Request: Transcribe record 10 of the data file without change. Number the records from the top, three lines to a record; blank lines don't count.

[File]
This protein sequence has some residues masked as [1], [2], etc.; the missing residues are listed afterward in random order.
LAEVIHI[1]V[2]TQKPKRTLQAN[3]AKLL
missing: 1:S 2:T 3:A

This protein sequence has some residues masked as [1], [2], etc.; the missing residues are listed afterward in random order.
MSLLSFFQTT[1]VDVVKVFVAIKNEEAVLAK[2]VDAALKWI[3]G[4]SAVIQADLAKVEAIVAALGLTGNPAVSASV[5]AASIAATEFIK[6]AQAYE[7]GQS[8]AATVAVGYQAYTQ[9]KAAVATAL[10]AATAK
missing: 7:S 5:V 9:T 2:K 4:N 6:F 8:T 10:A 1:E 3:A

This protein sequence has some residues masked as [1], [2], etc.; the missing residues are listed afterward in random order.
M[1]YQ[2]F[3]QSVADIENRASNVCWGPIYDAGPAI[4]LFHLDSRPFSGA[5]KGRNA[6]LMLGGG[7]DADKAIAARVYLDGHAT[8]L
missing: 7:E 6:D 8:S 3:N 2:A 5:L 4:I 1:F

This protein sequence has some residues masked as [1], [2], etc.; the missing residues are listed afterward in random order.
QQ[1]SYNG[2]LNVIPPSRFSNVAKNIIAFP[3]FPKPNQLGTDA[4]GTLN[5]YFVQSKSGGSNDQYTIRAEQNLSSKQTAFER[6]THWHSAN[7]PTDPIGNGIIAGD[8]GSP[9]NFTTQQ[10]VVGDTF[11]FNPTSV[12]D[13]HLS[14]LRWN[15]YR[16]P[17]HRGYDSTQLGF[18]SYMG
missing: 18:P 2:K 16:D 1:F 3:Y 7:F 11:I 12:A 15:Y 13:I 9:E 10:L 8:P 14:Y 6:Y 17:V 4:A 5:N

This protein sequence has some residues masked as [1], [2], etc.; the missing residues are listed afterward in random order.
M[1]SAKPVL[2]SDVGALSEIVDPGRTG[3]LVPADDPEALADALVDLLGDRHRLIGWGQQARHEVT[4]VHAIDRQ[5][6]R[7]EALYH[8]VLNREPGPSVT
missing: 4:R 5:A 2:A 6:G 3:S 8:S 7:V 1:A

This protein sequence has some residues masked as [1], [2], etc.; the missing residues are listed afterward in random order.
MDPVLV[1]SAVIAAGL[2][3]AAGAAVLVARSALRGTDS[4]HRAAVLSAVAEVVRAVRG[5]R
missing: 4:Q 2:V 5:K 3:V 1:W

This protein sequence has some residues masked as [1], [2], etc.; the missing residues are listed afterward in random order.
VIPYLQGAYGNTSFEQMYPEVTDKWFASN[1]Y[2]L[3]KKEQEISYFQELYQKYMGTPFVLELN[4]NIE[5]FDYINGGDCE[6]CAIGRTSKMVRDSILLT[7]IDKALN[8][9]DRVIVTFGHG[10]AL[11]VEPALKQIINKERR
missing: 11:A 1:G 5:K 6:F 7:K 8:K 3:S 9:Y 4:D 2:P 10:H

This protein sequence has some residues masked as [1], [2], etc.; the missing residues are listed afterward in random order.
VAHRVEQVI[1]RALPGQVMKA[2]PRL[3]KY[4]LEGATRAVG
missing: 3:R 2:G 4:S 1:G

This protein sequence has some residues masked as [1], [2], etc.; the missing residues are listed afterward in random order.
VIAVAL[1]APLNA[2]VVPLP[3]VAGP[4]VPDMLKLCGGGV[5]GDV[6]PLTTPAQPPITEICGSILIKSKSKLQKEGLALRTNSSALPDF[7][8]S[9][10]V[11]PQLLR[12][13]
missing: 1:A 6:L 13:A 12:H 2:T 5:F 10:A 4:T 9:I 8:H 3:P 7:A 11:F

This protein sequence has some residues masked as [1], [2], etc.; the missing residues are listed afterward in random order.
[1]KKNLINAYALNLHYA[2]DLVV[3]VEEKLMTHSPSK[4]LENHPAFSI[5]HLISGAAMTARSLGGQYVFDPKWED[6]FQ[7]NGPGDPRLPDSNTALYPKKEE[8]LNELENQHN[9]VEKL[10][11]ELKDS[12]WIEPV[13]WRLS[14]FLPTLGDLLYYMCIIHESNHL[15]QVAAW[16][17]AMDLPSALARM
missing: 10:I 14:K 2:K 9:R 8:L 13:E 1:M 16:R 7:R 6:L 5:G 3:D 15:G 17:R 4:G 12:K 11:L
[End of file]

This protein sequence has some residues masked as [1], [2], etc.; the missing residues are listed afterward in random order.
[1]KKNLINAYALNLHYA[2]DLVV[3]VEEKLMTHSPSK[4]LENHPAFSI[5]HLISGAAMTARSLGGQYVFDPKWED[6]FQ[7]NGPGDPRLPDSNTALYPKKEE[8]LNELENQHN[9]VEKL[10][11]ELKDS[12]WIEPV[13]WRLS[14]FLPTLGDLLYYMCIIHESNHL[15]QVAAW[16][17]AMDLPSALARM
missing: 10:I 14:K 2:K 9:R 8:L 13:E 1:M 16:R 7:R 6:L 5:G 3:D 15:G 17:R 4:G 12:K 11:L